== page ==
Hosier   left Zenith's Patent Law department to join a prominent patent law firm in the "Loop".  With Gene's strong encouragement, I applied for the position vacated by ­Hosier.  Fortunately, I was accepted and Zenith thereby changed my career for life.  Eventually--with Hosier's strong encouragement--I joined a prominent patent law firm in the Loop, and enjoyed a very interesting, and successful, career in patent law.

"Thus Zenith, and two of its employees--Gene Cummings and Jerry Hosier-- were very positively influential in my career.”  -- Raiford Blackstone, Jr.   

* * * * * * *

Now we go on to the story of the revolutionary  FTM--flat tension mask television picture tube—

While working in the Zenith Department, I (the author of this blog) had written some of the patent applications for the FTM project, but had a view of only a small part of the total. So (years later!) I queried Charles “Chuck” Prazak whom I knew had been active in the project,  to tell more about it.  Here is his email response--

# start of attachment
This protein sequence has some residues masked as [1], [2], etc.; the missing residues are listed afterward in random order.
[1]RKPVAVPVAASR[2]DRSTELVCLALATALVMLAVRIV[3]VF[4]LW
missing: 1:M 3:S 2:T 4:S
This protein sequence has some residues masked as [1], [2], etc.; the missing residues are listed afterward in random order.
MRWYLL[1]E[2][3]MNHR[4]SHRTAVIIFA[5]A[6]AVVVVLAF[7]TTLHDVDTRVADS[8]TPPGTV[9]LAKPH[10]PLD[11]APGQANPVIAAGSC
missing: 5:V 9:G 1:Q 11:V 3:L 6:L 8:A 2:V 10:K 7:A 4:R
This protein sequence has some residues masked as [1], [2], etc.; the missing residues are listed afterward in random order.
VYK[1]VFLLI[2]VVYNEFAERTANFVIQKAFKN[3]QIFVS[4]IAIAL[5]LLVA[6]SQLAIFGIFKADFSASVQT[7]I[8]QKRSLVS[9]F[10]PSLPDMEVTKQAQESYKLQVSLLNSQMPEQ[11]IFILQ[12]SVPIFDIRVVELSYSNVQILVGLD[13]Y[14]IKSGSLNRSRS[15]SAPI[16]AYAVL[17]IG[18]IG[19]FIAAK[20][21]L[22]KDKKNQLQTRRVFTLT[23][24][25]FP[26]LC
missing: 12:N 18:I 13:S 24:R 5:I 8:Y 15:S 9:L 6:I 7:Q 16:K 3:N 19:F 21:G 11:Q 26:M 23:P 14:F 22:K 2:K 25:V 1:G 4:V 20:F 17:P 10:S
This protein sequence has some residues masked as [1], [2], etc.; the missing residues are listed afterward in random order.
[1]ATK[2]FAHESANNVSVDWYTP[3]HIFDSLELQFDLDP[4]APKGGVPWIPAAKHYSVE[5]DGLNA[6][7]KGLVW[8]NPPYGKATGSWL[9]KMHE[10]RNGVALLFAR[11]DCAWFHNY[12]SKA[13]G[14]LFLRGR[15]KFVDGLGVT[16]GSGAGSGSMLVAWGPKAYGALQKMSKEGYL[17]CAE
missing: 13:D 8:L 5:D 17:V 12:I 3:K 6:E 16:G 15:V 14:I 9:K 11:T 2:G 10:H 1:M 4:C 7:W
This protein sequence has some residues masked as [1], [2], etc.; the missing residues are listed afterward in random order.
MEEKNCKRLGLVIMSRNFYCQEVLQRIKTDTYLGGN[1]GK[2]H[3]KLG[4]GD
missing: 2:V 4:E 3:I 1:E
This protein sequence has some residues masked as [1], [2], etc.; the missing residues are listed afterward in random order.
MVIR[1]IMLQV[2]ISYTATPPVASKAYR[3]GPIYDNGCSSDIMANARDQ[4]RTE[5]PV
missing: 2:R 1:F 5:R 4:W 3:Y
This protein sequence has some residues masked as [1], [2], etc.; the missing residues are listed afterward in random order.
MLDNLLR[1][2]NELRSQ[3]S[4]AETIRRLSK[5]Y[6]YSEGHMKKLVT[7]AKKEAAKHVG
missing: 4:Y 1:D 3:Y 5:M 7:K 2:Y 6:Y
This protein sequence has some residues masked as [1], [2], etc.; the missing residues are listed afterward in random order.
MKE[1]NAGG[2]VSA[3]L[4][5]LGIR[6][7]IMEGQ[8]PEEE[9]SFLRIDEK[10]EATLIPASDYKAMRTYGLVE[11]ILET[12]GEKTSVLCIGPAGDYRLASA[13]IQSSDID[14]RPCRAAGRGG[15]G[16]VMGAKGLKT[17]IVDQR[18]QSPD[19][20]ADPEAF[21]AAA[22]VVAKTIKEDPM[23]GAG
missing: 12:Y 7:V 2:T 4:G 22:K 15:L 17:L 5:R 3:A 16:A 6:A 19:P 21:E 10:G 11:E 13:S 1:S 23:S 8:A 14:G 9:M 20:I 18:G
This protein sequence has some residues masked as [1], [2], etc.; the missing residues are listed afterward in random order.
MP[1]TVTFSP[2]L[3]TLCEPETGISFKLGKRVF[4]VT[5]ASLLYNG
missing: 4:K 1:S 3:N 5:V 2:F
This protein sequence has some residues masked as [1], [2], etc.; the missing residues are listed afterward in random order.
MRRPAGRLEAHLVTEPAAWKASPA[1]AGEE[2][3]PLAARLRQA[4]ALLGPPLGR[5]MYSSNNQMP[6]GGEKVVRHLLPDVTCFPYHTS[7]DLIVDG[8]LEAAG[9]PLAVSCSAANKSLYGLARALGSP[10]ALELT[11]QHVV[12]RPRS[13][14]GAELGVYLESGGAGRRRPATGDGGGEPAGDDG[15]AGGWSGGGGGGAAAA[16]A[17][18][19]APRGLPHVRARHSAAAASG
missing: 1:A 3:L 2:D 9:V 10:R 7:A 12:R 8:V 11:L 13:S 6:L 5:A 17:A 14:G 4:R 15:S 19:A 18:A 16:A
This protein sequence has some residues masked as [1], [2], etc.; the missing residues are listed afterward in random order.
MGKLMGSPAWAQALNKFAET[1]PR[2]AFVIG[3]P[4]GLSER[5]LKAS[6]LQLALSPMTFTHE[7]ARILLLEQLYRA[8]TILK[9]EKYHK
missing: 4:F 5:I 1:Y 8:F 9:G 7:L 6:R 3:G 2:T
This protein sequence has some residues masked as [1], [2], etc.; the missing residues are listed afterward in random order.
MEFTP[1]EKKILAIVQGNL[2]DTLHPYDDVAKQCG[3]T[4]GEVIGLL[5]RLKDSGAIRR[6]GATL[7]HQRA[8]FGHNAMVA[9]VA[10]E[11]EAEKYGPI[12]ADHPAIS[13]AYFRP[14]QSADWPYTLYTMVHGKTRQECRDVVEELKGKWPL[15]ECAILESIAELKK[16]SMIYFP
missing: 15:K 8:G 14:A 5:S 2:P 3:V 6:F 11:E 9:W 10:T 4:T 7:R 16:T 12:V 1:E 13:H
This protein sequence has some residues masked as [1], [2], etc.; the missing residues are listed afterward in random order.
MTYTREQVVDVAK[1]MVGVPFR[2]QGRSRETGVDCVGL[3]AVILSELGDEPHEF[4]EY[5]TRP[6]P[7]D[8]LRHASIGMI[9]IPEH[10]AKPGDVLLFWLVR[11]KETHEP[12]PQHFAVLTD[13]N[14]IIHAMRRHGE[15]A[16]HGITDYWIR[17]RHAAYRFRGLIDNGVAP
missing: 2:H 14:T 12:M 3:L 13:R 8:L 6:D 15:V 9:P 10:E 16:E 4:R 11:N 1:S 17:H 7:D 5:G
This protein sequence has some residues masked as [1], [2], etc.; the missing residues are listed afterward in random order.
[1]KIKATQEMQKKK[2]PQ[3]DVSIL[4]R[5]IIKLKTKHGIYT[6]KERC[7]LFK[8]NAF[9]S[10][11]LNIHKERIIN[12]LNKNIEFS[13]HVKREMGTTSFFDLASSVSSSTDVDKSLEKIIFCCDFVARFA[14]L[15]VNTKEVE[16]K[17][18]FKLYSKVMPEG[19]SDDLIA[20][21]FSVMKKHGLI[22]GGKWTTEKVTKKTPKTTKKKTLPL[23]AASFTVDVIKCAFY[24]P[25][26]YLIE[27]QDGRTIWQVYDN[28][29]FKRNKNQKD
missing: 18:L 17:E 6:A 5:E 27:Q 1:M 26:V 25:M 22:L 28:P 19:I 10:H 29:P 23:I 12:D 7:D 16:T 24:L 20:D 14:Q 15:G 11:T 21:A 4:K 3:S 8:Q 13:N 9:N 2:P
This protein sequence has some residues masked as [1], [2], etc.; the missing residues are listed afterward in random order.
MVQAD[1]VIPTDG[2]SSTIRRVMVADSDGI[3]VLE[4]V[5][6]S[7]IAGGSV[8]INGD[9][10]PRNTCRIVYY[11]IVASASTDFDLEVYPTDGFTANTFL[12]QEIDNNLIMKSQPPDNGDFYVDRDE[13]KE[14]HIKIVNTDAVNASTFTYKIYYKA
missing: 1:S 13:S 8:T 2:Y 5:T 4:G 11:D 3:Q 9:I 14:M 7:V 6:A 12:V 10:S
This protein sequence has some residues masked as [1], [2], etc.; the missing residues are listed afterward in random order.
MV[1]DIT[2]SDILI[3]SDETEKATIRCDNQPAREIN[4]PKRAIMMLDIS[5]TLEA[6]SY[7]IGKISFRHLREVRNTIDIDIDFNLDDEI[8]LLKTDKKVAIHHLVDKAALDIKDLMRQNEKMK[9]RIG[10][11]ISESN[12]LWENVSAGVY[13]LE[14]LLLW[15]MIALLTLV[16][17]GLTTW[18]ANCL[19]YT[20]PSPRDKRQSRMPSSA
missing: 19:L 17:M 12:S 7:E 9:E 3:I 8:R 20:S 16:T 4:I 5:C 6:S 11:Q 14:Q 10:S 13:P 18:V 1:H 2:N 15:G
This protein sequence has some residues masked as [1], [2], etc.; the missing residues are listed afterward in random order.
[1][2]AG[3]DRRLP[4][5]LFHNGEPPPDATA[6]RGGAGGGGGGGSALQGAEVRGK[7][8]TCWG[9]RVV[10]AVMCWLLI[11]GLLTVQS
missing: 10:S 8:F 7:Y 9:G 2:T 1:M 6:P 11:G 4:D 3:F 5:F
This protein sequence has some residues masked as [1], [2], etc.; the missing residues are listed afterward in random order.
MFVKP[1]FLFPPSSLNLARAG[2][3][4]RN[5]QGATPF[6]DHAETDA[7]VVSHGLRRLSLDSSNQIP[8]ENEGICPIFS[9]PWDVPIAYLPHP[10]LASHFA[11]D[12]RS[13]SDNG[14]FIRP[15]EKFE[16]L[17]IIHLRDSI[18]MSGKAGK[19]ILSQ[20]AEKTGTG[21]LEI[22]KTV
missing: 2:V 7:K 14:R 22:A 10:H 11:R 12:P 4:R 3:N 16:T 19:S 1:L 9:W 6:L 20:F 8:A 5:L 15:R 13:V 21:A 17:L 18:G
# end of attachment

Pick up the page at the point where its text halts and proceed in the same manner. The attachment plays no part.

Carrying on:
Chuck Prazak 
12:12 PM (22 hours ago)
to LangeJarosz, me
  
“This [the FTM] was a major project started by Kaz Palac who worked at the CRT Research department in Glenview.

  Many of the original engineers on the project have passed on to meet their creators.
   Among the living who would remember the details and history are myself, Howard Lange, John Jarosz,  and Norm Gioia.   Konrad Schieke developed the monitor.  There should be plenty of documentation in the patents. 

  It was so long ago, that I am having trouble remembering all of the names involved.

   I could write a book about the program myself, which would take quite a long time.

  The goal of the project was to economically produce a perfectly  flat- faced, high-resolution color CRT display monitor, with a non-glare screen.  We succeeded with  first, a 14- inch diagonal 640x480 pixel display computer monitor and later,  with a 16- inch 1024x768 pixel monitor

    We  also successfully developed a 20- inch display produced with an interchangeable shadow mask process. Revolutionary developments in CRT glass manufacture (e.g. the use of float glass for the face-plate), and CRT processing were required, and most were patented.

I still have working 14- inch monitor at my summer home and  a non-working 16-inch monitor in my home work shop.